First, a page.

Burb Rocking
Sunday, March 09, 2008
  Chapter Five: Grove of the Unicorn


…hands reached out to me, took hold…I was found.

“Sorry, Random,” I said, getting up off of him and reaching down to help him up. Then I picked up the Trump depicting me from where it had fallen to the ground, handed it back to him. “And, by the way…thanks.”

Next to us, Fiona had gotten back to her feet, and was brushing dirt and grit from her green cloak and lavender skirt. I found her, “You’re welcome,” somewhat lacking in sincerity.

Random punched me lightly on the shoulder.

“You’re lucky you’re needed on a mission for the crown. You always wait too long up there.”

I grunted and went to sit down on the middle step, leaning back on the one above with my elbows, legs stretched out before me. I was bushed.

“Everyone stays in Tir-na Nog’th till the spell is broken by the sun,” reminded Fiona, coming over to sit beside me. “That is the nature of the place. The play does not end till the curtain comes down, the dream does not end till you wake. And your dream was not ready to end, was it, Corwin?”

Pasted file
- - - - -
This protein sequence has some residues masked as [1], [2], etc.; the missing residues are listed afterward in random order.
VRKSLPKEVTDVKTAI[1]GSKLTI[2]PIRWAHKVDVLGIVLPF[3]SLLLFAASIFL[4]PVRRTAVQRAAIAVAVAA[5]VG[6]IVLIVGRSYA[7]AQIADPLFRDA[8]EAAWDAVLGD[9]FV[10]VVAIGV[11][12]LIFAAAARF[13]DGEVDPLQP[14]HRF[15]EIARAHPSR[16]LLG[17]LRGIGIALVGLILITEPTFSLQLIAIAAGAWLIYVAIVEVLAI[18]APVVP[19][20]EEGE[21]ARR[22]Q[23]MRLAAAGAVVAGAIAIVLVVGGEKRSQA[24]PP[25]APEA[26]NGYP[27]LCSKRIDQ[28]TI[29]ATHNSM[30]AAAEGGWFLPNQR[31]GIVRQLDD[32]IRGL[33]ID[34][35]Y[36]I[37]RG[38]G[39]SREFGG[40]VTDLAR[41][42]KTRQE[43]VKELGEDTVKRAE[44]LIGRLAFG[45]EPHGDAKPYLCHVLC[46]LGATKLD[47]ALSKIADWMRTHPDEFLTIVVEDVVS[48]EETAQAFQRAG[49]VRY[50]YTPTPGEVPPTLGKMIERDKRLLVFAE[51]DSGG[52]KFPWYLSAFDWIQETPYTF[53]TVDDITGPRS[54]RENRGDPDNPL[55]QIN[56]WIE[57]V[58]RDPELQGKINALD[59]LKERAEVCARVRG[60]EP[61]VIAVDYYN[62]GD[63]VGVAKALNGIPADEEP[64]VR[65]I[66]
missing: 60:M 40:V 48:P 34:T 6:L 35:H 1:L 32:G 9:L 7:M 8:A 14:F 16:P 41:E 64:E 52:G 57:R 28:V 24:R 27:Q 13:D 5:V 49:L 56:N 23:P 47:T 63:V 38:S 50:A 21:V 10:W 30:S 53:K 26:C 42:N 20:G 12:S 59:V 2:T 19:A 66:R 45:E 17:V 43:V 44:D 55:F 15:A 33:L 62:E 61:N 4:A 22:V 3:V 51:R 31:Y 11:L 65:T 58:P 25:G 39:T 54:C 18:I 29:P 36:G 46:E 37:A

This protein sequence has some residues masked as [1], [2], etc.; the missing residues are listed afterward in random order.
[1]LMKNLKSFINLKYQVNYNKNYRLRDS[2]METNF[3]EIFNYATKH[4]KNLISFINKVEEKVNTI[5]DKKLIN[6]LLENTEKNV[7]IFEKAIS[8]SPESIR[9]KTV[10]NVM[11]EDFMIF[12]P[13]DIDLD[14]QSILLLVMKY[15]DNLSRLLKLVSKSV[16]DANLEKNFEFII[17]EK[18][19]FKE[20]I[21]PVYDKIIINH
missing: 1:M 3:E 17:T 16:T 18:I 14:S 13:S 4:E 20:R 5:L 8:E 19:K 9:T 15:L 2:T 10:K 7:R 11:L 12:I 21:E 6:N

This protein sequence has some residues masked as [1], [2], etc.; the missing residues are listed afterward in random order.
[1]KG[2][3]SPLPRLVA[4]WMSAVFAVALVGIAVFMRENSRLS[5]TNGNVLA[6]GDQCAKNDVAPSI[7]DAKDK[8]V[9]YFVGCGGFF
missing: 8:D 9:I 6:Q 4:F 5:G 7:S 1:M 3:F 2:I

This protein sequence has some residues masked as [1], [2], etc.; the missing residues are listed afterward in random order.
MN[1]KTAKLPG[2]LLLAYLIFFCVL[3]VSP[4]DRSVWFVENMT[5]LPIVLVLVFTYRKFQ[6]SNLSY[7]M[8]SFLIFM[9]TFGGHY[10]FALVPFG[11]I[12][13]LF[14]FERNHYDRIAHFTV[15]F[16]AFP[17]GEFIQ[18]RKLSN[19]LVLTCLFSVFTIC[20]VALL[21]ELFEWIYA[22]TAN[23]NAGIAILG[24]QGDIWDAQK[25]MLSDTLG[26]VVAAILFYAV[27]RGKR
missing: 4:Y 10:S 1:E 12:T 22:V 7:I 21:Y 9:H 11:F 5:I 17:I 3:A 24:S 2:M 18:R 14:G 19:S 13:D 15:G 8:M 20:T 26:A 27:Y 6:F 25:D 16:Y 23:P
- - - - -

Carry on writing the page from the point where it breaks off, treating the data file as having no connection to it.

Too tired to talk for the moment, I just shook my head.

“And it has not ended yet. Has it?”

Her gaze now rested on the silver chain swinging from my left hand.

Random moved to join us, placing one foot on the topmost stair, resting his forearm on his knee.

“We saw a lot of what happened up there, Corwin,” he reported. “But it got kind of intense and confusing at the end.”

“For me, too,” I acknowledged.

“One of these days you’re going to have to tell me how you do it.”

“Do what?”

“Pull stuff out of Tir-na Nog’th. No one else ever does.”